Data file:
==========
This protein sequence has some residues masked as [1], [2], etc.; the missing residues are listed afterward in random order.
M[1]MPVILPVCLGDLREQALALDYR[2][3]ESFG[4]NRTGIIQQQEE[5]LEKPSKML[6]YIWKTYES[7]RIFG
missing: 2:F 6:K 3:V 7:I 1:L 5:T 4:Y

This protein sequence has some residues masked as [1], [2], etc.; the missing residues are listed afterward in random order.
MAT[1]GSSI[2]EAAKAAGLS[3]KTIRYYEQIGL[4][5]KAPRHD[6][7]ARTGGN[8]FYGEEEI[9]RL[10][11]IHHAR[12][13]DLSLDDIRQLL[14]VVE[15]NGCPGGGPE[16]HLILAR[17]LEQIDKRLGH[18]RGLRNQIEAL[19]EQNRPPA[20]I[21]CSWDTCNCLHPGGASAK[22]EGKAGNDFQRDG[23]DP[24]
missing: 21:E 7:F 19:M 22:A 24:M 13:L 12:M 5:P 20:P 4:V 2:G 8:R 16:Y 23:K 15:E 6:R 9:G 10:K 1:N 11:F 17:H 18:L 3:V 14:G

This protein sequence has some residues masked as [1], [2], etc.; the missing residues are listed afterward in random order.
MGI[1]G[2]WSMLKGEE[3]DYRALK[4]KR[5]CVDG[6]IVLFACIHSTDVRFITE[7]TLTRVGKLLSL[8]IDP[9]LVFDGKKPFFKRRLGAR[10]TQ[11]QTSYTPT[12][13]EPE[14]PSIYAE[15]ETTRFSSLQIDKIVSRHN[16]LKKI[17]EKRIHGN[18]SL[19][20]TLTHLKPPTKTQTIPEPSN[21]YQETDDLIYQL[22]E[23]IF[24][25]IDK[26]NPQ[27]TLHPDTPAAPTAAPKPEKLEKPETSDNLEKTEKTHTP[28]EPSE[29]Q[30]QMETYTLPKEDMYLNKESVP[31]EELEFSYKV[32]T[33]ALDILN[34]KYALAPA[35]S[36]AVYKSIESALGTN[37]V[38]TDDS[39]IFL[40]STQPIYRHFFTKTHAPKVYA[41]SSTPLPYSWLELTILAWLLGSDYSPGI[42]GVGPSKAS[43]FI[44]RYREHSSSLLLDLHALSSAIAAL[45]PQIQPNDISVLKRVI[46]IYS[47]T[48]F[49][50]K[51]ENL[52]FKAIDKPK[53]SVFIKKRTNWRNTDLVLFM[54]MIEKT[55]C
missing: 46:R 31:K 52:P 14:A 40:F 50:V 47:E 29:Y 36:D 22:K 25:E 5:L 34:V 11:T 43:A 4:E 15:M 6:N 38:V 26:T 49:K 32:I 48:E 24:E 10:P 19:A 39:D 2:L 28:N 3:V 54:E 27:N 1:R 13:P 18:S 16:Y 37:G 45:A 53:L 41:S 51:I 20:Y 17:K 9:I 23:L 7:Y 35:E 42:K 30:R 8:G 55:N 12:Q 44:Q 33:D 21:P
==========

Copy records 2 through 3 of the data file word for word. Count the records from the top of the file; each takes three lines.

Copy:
This protein sequence has some residues masked as [1], [2], etc.; the missing residues are listed afterward in random order.
MAT[1]GSSI[2]EAAKAAGLS[3]KTIRYYEQIGL[4][5]KAPRHD[6][7]ARTGGN[8]FYGEEEI[9]RL[10][11]IHHAR[12][13]DLSLDDIRQLL[14]VVE[15]NGCPGGGPE[16]HLILAR[17]LEQIDKRLGH[18]RGLRNQIEAL[19]EQNRPPA[20]I[21]CSWDTCNCLHPGGASAK[22]EGKAGNDFQRDG[23]DP[24]
missing: 21:E 7:F 19:M 22:A 24:M 13:L 12:M 5:P 20:P 4:V 2:G 8:R 16:Y 23:K 15:E 6:R 9:G 10:K 1:N 11:F 17:H 18:L 3:V 14:G

This protein sequence has some residues masked as [1], [2], etc.; the missing residues are listed afterward in random order.
MGI[1]G[2]WSMLKGEE[3]DYRALK[4]KR[5]CVDG[6]IVLFACIHSTDVRFITE[7]TLTRVGKLLSL[8]IDP[9]LVFDGKKPFFKRRLGAR[10]TQ[11]QTSYTPT[12][13]EPE[14]PSIYAE[15]ETTRFSSLQIDKIVSRHN[16]LKKI[17]EKRIHGN[18]SL[19][20]TLTHLKPPTKTQTIPEPSN[21]YQETDDLIYQL[22]E[23]IF[24][25]IDK[26]NPQ[27]TLHPDTPAAPTAAPKPEKLEKPETSDNLEKTEKTHTP[28]EPSE[29]Q[30]QMETYTLPKEDMYLNKESVP[31]EELEFSYKV[32]T[33]ALDILN[34]KYALAPA[35]S[36]AVYKSIESALGTN[37]V[38]TDDS[39]IFL[40]STQPIYRHFFTKTHAPKVYA[41]SSTPLPYSWLELTILAWLLGSDYSPGI[42]GVGPSKAS[43]FI[44]RYREHSSSLLLDLHALSSAIAAL[45]PQIQPNDISVLKRVI[46]IYS[47]T[48]F[49][50]K[51]ENL[52]FKAIDKPK[53]SVFIKKRTNWRNTDLVLFM[54]MIEKT[55]C
missing: 46:R 31:K 52:P 14:A 40:F 50:V 47:E 29:Y 36:D 22:K 25:E 5:L 34:V 11:T 43:A 4:E 15:M 6:N 38:V 26:T 49:K 32:I 48:E 24:E 10:P 19:A 39:D 2:L 28:N 3:V 54:E 27:N 1:R 13:P 18:S 16:Y 37:G 45:A 53:L 41:S 51:I 20:Y 17:K 9:I 23:L 7:Y 35:E 42:K 30:R 8:G 55:N 12:Q 44:Q 33:D 21:P